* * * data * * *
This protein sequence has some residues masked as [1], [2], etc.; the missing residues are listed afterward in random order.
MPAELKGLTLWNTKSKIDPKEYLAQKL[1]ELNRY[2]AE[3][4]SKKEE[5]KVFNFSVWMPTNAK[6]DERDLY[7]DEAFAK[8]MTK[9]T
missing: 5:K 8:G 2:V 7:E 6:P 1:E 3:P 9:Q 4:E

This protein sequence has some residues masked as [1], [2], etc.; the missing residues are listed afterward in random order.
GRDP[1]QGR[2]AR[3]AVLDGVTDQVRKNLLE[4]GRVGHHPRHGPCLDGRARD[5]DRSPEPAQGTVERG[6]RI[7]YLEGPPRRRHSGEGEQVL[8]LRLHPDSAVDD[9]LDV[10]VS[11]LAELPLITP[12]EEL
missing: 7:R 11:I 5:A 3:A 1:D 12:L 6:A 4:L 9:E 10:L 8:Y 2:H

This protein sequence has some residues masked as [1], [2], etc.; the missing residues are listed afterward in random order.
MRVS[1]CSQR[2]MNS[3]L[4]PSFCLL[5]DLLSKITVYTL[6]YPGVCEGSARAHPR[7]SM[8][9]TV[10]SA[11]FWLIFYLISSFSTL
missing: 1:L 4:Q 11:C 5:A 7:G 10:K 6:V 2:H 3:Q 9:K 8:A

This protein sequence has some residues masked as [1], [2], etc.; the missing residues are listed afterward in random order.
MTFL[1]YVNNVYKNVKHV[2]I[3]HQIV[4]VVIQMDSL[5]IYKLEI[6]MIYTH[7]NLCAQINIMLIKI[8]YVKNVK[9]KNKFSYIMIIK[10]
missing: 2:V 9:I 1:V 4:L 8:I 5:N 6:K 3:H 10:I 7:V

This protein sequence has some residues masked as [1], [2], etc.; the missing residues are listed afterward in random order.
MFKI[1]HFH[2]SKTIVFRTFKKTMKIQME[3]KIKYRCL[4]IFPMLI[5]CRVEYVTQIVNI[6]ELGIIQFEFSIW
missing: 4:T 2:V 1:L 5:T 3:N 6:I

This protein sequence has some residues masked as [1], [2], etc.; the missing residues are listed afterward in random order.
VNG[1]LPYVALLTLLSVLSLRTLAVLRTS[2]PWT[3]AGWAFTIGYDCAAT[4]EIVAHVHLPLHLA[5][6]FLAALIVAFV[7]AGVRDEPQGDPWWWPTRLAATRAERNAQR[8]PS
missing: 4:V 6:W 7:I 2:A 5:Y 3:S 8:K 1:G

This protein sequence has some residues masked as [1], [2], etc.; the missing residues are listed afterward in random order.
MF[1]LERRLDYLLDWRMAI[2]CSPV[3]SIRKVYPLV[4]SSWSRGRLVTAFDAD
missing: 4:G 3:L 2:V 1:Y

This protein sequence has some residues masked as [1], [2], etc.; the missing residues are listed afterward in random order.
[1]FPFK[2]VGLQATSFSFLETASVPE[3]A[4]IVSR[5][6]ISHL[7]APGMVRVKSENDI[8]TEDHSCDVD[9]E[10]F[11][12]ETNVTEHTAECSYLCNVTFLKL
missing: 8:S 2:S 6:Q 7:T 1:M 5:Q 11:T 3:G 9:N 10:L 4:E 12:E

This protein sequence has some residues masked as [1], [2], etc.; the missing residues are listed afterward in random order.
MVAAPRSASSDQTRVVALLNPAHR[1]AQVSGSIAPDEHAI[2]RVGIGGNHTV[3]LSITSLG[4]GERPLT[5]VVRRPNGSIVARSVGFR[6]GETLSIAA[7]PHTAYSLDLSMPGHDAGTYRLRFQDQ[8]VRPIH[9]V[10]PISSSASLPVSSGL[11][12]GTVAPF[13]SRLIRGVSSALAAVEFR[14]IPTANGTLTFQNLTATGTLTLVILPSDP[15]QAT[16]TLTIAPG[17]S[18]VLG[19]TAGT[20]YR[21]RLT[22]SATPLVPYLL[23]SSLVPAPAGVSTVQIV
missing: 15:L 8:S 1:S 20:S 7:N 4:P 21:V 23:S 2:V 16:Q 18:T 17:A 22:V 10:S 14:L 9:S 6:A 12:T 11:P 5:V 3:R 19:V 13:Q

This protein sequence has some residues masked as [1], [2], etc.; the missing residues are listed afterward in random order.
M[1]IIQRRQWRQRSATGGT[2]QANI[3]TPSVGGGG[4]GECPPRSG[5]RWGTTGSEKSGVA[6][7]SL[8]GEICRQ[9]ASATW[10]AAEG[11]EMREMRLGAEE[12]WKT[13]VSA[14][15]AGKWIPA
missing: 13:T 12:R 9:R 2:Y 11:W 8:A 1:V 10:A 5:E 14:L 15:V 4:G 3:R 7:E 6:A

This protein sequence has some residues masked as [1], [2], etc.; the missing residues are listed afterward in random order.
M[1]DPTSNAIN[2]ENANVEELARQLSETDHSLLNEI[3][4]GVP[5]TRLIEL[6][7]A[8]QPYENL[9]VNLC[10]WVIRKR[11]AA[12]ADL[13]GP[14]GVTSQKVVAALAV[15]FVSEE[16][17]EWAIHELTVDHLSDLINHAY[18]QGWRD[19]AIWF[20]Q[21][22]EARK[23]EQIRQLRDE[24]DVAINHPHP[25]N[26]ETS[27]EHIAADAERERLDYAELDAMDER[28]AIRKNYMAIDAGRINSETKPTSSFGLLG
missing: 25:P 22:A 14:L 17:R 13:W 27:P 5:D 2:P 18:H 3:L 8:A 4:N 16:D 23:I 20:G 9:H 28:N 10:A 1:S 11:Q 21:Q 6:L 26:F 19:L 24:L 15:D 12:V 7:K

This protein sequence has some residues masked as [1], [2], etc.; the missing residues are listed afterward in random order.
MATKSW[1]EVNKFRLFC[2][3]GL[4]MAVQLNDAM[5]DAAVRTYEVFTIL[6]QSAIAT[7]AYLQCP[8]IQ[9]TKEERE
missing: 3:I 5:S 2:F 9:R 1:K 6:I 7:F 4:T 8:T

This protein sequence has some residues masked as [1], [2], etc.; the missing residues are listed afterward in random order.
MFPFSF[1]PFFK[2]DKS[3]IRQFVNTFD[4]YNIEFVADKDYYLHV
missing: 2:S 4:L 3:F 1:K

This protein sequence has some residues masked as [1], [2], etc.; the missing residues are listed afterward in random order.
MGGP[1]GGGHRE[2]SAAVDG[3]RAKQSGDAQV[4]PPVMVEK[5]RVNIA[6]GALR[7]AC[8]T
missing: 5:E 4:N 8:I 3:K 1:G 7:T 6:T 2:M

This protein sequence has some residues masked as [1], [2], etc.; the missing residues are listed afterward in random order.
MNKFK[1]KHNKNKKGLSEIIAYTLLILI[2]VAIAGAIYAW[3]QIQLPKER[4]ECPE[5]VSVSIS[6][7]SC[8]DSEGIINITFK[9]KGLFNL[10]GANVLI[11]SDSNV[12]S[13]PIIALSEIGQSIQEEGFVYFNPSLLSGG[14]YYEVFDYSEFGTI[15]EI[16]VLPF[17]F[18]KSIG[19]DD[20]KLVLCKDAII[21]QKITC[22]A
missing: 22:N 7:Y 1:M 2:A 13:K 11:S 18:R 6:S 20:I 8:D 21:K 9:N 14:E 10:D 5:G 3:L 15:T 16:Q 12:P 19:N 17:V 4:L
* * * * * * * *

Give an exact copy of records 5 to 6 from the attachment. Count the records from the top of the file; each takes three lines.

This protein sequence has some residues masked as [1], [2], etc.; the missing residues are listed afterward in random order.
MFKI[1]HFH[2]SKTIVFRTFKKTMKIQME[3]KIKYRCL[4]IFPMLI[5]CRVEYVTQIVNI[6]ELGIIQFEFSIW
missing: 4:T 2:V 1:L 5:T 3:N 6:I

This protein sequence has some residues masked as [1], [2], etc.; the missing residues are listed afterward in random order.
VNG[1]LPYVALLTLLSVLSLRTLAVLRTS[2]PWT[3]AGWAFTIGYDCAAT[4]EIVAHVHLPLHLA[5][6]FLAALIVAFV[7]AGVRDEPQGDPWWWPTRLAATRAERNAQR[8]PS
missing: 4:V 6:W 7:I 2:A 5:Y 3:S 8:K 1:G